Coffee cakes, crumb cakes, doughnuts, Danish, sweet rolls, sweet quick type breads, muffins, toaster pastries 55 g _ piece(s) (_ g) for sliced bread and distinct pieces (e.g., doughnut); 2 oz (56 g/visual unit of measure) for bulk products (e.g., unsliced bread)
Cookies 30 g _ piece(s) (_ g)
Crackers that are usually not used as snack, melba toast, hard bread sticks, ice cream cones 9 15 g _ piece(s) (_ g)
Crackers that are usually used as snacks 30 g _ piece(s) (_ g)
Croutons 7 g _ tbsp(s) (_ g); _ cup(s) (_ g); _ piece(s) (_ g) for large pieces
French toast, pancakes, variety mixes 110 g prepared for french toast and pancakes; 40 g dry mix for variety mixes _ piece(s) (_ g); _ cup(s) (_ g) for dry mix
Grain-based bars with or without filling or coating, e.g., breakfast bars, granola bars, rice cereal bars 40 g _ piece(s) (_ g)
Ice cream cones—see crackers
Pies, cobblers, fruit crisps, turnovers, other pastries 125 g _ piece(s) (_g) for distinct pieces; _ fractional slice (_ g) for large discrete units
Pie crust 1/6 of 8 inch crust; 1/8 of 9 inch crust 1/6 of 8 inch crust (_ g); 1/8 of 9 inch crust (_ g)
Pizza crust 55 g _ fractional slice (_ g)
Taco shells, hard 30 g _ shell(s) (_ g)
Waffles 85 g _ piece(s) (_ g)
Beverages:
Carbonated and noncarbonated beverages, wine coolers, water 240 mL 8 fl oz (240 mL)
Coffee or tea, flavored and sweetened 240 mL prepared 8 fl oz (240 mL)
Cereal and Other Grain Products:
Breakfast cereals (hot cereal type), hominy grits 1 cup prepared; 40 g plain dry cereal; 55 g flavored, sweetened dry cereal _ cup(s) (_ g)
Breakfast cereals, ready-to-eat, weighing less than 20 g per cup, e.g., plain puffed cereal grains 15 g _ cup(s) (_ g)
Breakfast cereals, ready-to-eat weighing 20 g or more but less than 43 g per cup; high fiber cereals containing 28 g or more of fiber per 100 g 30 g _ cup(s) (_ g)
Breakfast cereals, ready-to-eat, weighing 43 g or more per cup; biscuit types 55 g _ piece(s) (_ g) for large distinct pieces (e.g., biscuit type);_ cup(s) (_ g) for all others
Bran or wheat germ 15 g _ tbsp(s) (_ g); _ cup(s) (_ g)
Flours or cornmeal 30 g _ tbsp(s) (_ g); _ cup(s) (_ g)
Grains, e.g., rice, barley, plain 140 g prepared; 45 g dry _ cup(s) (_ g)
Pastas, plain 140 g prepared; 55 g dry _ cup(s) (_ g); _ piece(s) (_ g) for large pieces (e.g., large shells or lasagna noodles) or 2 oz (56 g/visual unit of measure) for dry bulk products (e.g., spaghetti)
Pastas, dry, ready-to-eat, e.g., fried canned chow mein noodles 25 g _ cup(s) (_ g)
Starches, e.g., cornstarch, potato starch, tapioca, etc. 10 g _ tbsp (_ g)
Stuffing 100 g _ cup(s) (_ g)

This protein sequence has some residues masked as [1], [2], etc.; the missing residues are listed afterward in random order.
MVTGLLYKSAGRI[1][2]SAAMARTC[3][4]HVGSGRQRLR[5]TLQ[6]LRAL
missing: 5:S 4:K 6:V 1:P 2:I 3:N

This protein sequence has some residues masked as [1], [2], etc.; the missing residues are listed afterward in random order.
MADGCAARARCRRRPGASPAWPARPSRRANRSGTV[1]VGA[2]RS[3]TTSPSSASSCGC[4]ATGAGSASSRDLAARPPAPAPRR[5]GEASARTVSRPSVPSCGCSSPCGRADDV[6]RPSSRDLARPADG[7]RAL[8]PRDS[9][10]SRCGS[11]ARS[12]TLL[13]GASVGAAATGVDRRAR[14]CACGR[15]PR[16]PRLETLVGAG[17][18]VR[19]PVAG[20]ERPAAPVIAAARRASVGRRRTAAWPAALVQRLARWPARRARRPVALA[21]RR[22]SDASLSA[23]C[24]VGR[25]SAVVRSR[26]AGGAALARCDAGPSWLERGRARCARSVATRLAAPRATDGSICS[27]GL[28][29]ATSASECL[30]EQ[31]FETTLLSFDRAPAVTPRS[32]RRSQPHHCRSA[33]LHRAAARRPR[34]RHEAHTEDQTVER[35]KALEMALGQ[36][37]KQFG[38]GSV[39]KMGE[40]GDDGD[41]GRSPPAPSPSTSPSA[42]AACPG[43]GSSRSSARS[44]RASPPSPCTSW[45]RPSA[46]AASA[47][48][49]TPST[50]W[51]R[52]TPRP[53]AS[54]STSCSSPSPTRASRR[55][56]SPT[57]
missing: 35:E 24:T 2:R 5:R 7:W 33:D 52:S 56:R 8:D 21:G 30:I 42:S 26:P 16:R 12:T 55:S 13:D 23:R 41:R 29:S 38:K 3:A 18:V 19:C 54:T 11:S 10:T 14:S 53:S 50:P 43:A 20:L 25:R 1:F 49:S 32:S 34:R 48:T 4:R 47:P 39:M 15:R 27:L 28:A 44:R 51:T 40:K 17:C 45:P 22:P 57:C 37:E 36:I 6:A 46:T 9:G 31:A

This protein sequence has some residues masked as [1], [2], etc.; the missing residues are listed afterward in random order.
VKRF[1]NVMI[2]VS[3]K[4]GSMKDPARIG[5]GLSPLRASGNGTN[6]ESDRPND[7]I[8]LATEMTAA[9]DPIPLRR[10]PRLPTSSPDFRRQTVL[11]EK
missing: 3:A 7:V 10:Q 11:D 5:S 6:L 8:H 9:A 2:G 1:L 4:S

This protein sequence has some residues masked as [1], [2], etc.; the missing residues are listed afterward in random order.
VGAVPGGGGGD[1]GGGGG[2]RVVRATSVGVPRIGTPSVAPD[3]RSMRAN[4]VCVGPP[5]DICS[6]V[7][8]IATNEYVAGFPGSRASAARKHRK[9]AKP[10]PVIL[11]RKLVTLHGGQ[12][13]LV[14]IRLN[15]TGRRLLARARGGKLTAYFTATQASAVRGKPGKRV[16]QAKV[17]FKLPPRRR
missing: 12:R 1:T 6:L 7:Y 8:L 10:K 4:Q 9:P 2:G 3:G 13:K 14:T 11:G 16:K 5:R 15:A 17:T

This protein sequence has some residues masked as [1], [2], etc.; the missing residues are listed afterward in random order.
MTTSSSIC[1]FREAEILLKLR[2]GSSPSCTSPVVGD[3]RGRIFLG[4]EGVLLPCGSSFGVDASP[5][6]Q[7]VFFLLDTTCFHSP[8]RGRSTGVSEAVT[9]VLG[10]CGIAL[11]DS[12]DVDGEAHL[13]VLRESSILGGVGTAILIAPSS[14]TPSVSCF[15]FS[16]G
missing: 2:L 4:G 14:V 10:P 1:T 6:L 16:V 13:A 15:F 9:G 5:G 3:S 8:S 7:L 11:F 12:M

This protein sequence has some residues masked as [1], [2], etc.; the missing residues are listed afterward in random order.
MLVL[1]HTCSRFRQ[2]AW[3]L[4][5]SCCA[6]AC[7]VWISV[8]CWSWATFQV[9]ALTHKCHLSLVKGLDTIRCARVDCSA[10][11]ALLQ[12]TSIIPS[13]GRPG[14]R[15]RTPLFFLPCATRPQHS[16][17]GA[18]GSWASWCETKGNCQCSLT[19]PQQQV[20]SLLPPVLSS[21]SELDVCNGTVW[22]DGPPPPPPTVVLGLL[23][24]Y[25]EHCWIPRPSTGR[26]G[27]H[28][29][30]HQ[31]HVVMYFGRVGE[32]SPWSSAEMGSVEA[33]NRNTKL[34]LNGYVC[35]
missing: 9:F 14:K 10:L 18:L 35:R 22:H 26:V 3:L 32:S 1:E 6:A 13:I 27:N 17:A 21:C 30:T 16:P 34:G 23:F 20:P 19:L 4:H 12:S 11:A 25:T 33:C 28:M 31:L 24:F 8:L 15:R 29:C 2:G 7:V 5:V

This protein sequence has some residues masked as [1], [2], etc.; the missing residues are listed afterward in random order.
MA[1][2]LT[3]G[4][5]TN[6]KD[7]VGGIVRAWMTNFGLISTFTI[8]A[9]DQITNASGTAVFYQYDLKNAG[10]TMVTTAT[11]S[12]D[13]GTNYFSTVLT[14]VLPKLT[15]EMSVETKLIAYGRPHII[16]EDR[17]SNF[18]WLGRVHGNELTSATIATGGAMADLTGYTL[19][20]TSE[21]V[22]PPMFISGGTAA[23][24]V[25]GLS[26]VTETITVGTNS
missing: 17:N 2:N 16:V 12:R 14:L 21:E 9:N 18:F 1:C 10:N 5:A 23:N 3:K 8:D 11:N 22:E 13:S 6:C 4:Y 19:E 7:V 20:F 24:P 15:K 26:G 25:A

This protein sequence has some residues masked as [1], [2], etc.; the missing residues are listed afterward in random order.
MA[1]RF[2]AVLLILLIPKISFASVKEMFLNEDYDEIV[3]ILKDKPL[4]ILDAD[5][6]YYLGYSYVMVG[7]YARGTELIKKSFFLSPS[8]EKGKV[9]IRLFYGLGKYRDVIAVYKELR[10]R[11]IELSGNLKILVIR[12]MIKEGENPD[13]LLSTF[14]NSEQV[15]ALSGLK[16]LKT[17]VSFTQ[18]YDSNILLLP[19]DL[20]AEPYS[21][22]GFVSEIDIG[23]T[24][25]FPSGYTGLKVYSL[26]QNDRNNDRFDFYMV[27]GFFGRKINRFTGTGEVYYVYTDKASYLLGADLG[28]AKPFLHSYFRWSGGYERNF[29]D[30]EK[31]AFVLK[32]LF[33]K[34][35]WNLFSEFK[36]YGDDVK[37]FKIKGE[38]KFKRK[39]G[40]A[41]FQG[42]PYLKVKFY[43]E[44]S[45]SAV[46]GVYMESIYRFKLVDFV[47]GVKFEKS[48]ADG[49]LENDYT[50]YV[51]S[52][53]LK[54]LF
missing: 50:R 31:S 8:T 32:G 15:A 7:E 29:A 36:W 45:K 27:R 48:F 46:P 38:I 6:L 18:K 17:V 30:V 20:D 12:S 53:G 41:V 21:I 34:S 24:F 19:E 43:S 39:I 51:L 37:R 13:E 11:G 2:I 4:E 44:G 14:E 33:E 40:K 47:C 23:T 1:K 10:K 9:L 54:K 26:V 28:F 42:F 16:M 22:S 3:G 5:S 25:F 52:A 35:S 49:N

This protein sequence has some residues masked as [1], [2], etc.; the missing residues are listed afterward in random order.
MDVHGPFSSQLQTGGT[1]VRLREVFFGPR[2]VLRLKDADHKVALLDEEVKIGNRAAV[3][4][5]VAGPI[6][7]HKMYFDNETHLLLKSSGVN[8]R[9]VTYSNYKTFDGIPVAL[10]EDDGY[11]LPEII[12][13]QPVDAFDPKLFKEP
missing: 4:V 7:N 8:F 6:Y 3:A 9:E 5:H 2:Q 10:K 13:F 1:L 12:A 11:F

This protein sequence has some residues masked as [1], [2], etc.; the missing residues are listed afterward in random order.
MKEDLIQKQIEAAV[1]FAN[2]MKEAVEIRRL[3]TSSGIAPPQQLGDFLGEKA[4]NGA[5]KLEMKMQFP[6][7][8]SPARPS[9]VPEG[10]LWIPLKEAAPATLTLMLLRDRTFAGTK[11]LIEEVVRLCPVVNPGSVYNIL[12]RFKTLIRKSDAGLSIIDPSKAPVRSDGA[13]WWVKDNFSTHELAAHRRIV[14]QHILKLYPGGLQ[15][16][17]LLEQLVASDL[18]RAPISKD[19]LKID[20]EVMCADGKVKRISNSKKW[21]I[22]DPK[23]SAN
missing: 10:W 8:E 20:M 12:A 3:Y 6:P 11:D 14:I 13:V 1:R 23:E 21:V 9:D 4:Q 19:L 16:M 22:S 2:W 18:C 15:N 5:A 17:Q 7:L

Dairy Products and Substitutes:
Cheese, cottage 110 g _ cup (_ g)
Cheese used primarily as ingredients, e.g., dry cottage cheese, ricotta cheese 55 g _ cup (_ g)
Cheese, grated hard, e.g., Parmesan, Romano 5 g _ tbsp (_ g)
Cheese, all others except those listed as separate categories—includes cream cheese and cheese spread 30 g _ piece(s) (_ g) for distinct pieces;_ tbsp(s) (_ g) for cream cheese and cheese spread; 1 oz (28 g/visual unit of measure) for bulk
Cheese sauce—see sauce category
Cream or cream substitutes, fluid 15 mL 1 tbsp (15 mL)
Cream or cream substitutes, powder 2 g _ tsp (_ g)
Cream, half & half 30 mL 2 tbsp (30 mL)
Eggnog 120 mL 1/2 cup (120 mL); 4 fl oz (120 mL)
Milk, condensed, undiluted 30 mL 2 tbsp (30 mL)
Milk, evaporated, undiluted 30 mL 2 tbsp (30 mL)
Milk, milk-based drinks, e.g., instant breakfast, meal replacement, cocoa 240 mL 1 cup (240 mL); 8 fl oz (240 mL)
Shakes or shake substitutes, e.g., dairy shake mixes, fruit frost mixes 240 mL 1 cup (240 mL); 8 fl oz (240 mL)
Sour cream 30 g _ tbsp (_ g)
Yogurt 225 g _ cup (_ g)
Desserts:
Ice cream, ice milk, frozen yogurt, sherbet: all types, bulk and novelties (e.g., bars, sandwiches, cones) 1/2 cup-includes the volume for coatings and wafers for the novelty type varieties _ piece(s) (_ g) for individually wrapped or packaged products; 1/2 cup (_ g) for others
Frozen flavored and sweetened ice and pops, frozen fruit juices: all types, bulk and novelties (e.g., bars, cups) 85 g _ piece(s) (_ g) for individually wrapped or packaged products; _ cup(s) (_ g) for others
Sundae 1 cup 1 cup (_ g)
Custards, gelatin or pudding 1/2 cup _ piece(s) (_ g) for distinct unit (e.g., individually packaged products); 1/2 cup (_ g) for bulk
Dessert Toppings and Fillings:
Cake frostings or icings 35 g _ tbsp(s) (_ g)
Other dessert toppings, e.g., fruits, syrups, spreads, marshmallow cream, nuts, dairy and nondairy whipped toppings 2 tbsp 2 tbsp (_ g); 2 tbsp (30 mL)
Pie fillings 85 g _ cup(s) (_ g)
Egg and Egg Sustitutes:
Egg mixtures, e.g., egg foo young, scrambled eggs, omelets 110 g _ piece(s) (_ g) for discrete pieces; _ cup(s) (_ g)
Eggs (all sizes) 9 50 g 1 large, medium, etc. (_ g)
Egg substitutes An amount to make 1 large (50 g) egg _ cup(s) (_ g); _ cup(s) (_ mL)
Fats and Oils:
Butter, margarine, oil, shortening 1 tbsp 1 tbsp (_ g); 1 tbsp (15 mL)
Butter replacement, powder 2 g _ tsp(s) (_ g)
Dressings for salads 30 g _ tbsp (_ g); _ tbsp (_ mL)
Mayonnaise, sandwich spreads, mayonnaise-type dressings 15 g _ tbsp (_ g)
Spray types 0.25 g About _ seconds spray (_ g)
Fish, Shellfish, Game Meats 10, and Meat or Poultry Substitutes:
Bacon substitutes, canned anchovies, 11 anchovy pastes, caviar 15 g _ piece(s) (_ g) for discrete pieces; _ tbsp(s) (_ g) for others
Dried, e.g., jerky 30 g _ piece(s) (_ g)
Entrees with sauce, e.g., fish with cream sauce, shrimp with lobster sauce 140 g cooked _ cup(s) (_ g); 5 oz (140 g/visual unit of measure) if not measurable by cup